The Other McCain

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Trump Nominates ‘Worthy’ Judge; Democrats Go Into Full-On Panic Mode

Posted on | February 1, 2017 | 2 Comments

 

Ramesh Ponnuru at National Review calls Neil Gorsuch a “worthy” appointee to the Supreme Court, “a well-respected conservative whose legal philosophy is remarkably similar to that of Antonin Scalia, the justice he will replace if the Senate confirms him.”

The “if” in that sentence expresses a contingency that is difficult to estimate at this point. Democrats are still butt-hurt because when Scalia died in an election year, the Republican majority in the Senate refused to take action on Obama’s nomination of Merrick Garland for the vacant seat. Whatever one may think of that controversy, that was last year’s fight and Republicans won it — not only was Donald Trump elected president, but the Garland nomination didn’t hurt the GOP in Senate elections last fall, either. We might therefore conclude that the people ratified the Republican opposition to Obama’s SCOTUS nominee. Yet the Democrats in the Senate evidently don’t recognize the legitimacy of either the Trump presidency or the GOP Senate majority. Many vowed to invoke the filibuster against Trump’s court nominee, even before it was known who the president would nominate:

With Trump prepared to announce his nominee on Tuesday evening, Sen. Jeff Merkley (D-Ore.) said in an interview on Monday morning that he will filibuster any pick that is not Merrick Garland and that the vast majority of his caucus will oppose Trump’s nomination. That means Trump’s nominee will need 60 votes to be confirmed by the Senate. . . .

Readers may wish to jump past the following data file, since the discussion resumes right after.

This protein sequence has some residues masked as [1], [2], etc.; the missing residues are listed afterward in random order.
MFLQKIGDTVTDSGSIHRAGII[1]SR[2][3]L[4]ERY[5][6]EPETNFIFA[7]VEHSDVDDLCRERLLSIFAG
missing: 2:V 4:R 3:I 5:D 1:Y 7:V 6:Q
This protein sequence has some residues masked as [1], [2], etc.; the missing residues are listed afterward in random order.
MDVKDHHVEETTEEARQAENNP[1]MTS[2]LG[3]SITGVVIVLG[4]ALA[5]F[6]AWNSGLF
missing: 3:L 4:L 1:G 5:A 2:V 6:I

It’s a move that will prompt a massive partisan battle over Trump’s nominee and could lead to an unraveling of the Senate rules if Merkley is able to get 41 Democrats to join him in a filibuster. Sen. Amy Klobuchar (D-Minn.) also reminded her Twitter followers on Sunday night that Supreme Court nominees can still be blocked by the Senate minority, unlike all other executive and judicial nominees.

There are 48 Democrats in the Senate, so getting 41 votes to filibuster Gorsuch is a possibility. However, 2018 is going to be “a very bad midterm election for Senate Democrats,” where they will be defending 23 seats, including deep-red states (Indiana, Missouri, Montana, North Dakota and West Virginia) and swing states (Florida, Ohio, Wisconsin, Pennsylvania and Virginia). If Democrats filibuster Gorsuch, this could very well mean the doom of incumbent senators like Bill Nelson (Florida), Claire McCaskill (Missouri) and Jon Tester (Montana). So the hysterical screeching from Democrats over the Gorsuch nomination (“a very bad decision,” says Nancy Pelosi) reflects the depth of their existential crisis in the Trump era. The people who elect liberals like Chuck Schumer and Amy Klobuchar are not the people who will decide the fate of Bill Nelson and Claire McCaskill. In a divided nation, the Democrat Party’s leaders are clearly out of touch with half the country.

(Via Memeorandum, with more commentary at Patterico, Right Wing News, Powerline, Hot Air and Twitchy.)



 

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